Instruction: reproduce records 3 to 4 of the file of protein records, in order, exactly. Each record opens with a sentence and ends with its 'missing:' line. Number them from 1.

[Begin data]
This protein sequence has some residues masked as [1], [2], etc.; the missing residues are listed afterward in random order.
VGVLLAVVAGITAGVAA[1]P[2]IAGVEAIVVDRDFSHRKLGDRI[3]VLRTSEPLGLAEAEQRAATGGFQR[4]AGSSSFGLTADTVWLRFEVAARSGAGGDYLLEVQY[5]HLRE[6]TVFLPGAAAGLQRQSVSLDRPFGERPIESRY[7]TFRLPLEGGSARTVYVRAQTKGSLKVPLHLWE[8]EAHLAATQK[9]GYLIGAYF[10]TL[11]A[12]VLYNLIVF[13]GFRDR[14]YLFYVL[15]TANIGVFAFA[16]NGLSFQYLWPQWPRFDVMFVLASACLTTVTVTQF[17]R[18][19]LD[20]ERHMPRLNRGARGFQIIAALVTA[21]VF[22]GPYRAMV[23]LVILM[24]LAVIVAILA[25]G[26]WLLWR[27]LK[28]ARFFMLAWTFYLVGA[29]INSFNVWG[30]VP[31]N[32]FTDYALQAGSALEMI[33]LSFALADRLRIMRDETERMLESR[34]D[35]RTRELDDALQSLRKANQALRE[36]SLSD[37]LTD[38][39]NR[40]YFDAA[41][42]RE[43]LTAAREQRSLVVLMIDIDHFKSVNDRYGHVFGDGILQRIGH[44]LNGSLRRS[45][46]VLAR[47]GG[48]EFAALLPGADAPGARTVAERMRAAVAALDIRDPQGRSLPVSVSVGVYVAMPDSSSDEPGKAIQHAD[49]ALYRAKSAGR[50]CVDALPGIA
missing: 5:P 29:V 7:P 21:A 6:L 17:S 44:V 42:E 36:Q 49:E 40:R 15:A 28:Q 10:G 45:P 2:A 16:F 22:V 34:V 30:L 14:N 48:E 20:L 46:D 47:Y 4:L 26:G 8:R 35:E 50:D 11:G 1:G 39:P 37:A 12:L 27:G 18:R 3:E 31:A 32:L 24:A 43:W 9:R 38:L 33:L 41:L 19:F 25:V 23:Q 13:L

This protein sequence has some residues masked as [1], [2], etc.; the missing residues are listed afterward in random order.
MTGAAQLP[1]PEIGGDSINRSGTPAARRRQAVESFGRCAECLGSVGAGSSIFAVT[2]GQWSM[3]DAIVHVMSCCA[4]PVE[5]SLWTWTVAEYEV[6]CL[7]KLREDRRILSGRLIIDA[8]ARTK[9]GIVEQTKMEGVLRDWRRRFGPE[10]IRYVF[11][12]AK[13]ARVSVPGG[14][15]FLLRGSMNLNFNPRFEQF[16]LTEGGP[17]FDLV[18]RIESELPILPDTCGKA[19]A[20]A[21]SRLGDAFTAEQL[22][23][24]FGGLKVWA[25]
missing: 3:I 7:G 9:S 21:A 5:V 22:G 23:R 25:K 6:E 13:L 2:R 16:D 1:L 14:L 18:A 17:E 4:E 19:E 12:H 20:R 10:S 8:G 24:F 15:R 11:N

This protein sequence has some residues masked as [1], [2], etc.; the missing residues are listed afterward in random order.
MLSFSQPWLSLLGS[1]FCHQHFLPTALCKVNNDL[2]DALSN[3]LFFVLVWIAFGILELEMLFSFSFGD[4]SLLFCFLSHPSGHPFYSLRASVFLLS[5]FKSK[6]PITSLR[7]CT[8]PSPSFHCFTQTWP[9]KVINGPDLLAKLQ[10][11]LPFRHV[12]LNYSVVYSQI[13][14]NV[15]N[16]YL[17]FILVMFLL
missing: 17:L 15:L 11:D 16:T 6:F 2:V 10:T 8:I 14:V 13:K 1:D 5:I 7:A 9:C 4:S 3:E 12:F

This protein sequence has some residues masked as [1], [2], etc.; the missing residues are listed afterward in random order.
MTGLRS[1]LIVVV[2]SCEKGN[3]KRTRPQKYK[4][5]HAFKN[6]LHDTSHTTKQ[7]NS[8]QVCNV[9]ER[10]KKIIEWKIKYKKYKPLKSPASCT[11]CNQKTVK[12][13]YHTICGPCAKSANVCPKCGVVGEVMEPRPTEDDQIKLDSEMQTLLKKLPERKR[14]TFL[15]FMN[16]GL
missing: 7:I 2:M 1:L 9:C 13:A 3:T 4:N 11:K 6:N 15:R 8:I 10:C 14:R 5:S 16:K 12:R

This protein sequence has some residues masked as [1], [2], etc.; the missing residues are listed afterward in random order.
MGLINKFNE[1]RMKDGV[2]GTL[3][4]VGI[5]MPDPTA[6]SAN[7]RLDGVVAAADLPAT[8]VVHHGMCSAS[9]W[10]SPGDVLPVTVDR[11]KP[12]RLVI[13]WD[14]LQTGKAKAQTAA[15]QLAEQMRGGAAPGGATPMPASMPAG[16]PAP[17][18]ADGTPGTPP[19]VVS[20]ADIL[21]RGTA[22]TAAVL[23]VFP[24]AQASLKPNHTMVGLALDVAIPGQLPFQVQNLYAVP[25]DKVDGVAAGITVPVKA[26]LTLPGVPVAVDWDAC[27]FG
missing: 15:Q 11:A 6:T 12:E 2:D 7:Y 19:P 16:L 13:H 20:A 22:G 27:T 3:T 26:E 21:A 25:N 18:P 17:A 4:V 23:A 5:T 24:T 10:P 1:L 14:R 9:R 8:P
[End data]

This protein sequence has some residues masked as [1], [2], etc.; the missing residues are listed afterward in random order.
MLSFSQPWLSLLGS[1]FCHQHFLPTALCKVNNDL[2]DALSN[3]LFFVLVWIAFGILELEMLFSFSFGD[4]SLLFCFLSHPSGHPFYSLRASVFLLS[5]FKSK[6]PITSLR[7]CT[8]PSPSFHCFTQTWP[9]KVINGPDLLAKLQ[10][11]LPFRHV[12]LNYSVVYSQI[13][14]NV[15]N[16]YL[17]FILVMFLL
missing: 17:L 15:L 11:D 16:T 6:F 2:V 10:T 8:I 14:V 13:K 1:D 5:I 7:A 9:C 4:S 3:E 12:F

This protein sequence has some residues masked as [1], [2], etc.; the missing residues are listed afterward in random order.
MTGLRS[1]LIVVV[2]SCEKGN[3]KRTRPQKYK[4][5]HAFKN[6]LHDTSHTTKQ[7]NS[8]QVCNV[9]ER[10]KKIIEWKIKYKKYKPLKSPASCT[11]CNQKTVK[12][13]YHTICGPCAKSANVCPKCGVVGEVMEPRPTEDDQIKLDSEMQTLLKKLPERKR[14]TFL[15]FMN[16]GL
missing: 7:I 2:M 1:L 9:C 13:A 3:T 4:N 11:K 6:N 15:R 8:I 10:C 14:R 5:S 16:K 12:R